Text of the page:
Drivers turning in front of motorcyclists is the leading cause of crashes. Despite how good we all think we are, there’s only a fraction of a second to avoid that cash scenario and you can’t defy the laws of physics. If he would have been going faster the crash damage would be exponentially higher to the bike and the car, and the rider would have flown much further. you can’t fight inertia.

      • Reid

        I suppose you’re right. I had a similar situation happen to me about a month ago, and I was going about 40 when a car turned in front of me (a cop talking on his cell phone no less – never even saw me) and I nearly pulled a stoppy but I slowed down enough for him to get past me. It was easily the scariest thing that ever happened to me since my first day of riding when I dropped my dirt bike on the pavement with no jacket lol

      • SneakyJimmy

        Actually, cornering too fast is the leading cause of motorcycle accidents. You are probably correct if you examine multiple vehicle accidents involving motorcycles.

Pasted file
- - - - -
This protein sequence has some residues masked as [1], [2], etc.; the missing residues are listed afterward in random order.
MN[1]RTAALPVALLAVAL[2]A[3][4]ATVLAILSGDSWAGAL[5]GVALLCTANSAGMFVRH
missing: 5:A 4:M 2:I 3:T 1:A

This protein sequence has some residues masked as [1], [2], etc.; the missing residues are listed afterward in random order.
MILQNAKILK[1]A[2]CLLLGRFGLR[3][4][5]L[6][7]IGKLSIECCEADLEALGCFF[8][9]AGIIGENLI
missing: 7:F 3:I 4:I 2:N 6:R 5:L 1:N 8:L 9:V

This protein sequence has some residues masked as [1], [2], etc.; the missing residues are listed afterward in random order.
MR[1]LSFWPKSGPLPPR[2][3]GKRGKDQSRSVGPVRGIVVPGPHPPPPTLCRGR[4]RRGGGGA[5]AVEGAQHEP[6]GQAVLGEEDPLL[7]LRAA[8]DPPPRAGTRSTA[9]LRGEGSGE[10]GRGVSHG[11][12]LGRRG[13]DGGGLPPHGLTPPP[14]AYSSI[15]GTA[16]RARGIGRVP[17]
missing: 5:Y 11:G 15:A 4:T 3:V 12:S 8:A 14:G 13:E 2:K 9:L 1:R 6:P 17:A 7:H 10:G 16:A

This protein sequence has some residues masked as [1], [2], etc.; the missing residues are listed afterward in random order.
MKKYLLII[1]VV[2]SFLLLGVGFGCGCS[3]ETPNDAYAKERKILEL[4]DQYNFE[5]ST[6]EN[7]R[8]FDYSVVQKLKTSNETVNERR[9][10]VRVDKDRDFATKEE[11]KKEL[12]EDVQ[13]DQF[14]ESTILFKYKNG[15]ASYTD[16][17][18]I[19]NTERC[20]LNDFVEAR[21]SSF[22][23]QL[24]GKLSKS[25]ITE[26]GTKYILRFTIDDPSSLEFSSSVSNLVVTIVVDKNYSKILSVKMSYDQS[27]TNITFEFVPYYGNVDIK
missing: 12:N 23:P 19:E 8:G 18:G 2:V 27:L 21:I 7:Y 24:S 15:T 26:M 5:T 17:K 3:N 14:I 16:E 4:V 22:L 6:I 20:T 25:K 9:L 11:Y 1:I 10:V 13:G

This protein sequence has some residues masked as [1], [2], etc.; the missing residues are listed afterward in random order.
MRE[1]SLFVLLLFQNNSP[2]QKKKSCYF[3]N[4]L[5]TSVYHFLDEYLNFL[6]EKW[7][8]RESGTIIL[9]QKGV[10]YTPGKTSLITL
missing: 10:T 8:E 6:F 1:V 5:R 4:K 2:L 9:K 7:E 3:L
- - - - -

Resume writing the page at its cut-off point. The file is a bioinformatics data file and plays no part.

source: CHP

        • Scott Jones

          I based my statement from the Hurt report, I forgot about the 2010 study.

    • Ian Holton

      Really don’t think he had time to react. Even if he did impact was going to happen.

  • Mark Vizcarra

    With the sun blaring at the other direction, there is a slight chance, and I mean slight, that she probably didnt see them.

    If you look at the car, it had no intention of slowing down before the turn. For me I slow down before I make a turn.

    From the riders perspective he had maybe a few seconds like mickedard said to make a move. He probably locked up his bike right before the crash. Luckily he had his helmet cam

  • motorock

    Didnt look like he was speeding- it’s not easy to react that fast. Definitely the driver’s fault- a lot of drivers I know have said that they “don’t see bikers”- so yeah, it is the case of the “invisible biker”

    • Republicans_Sux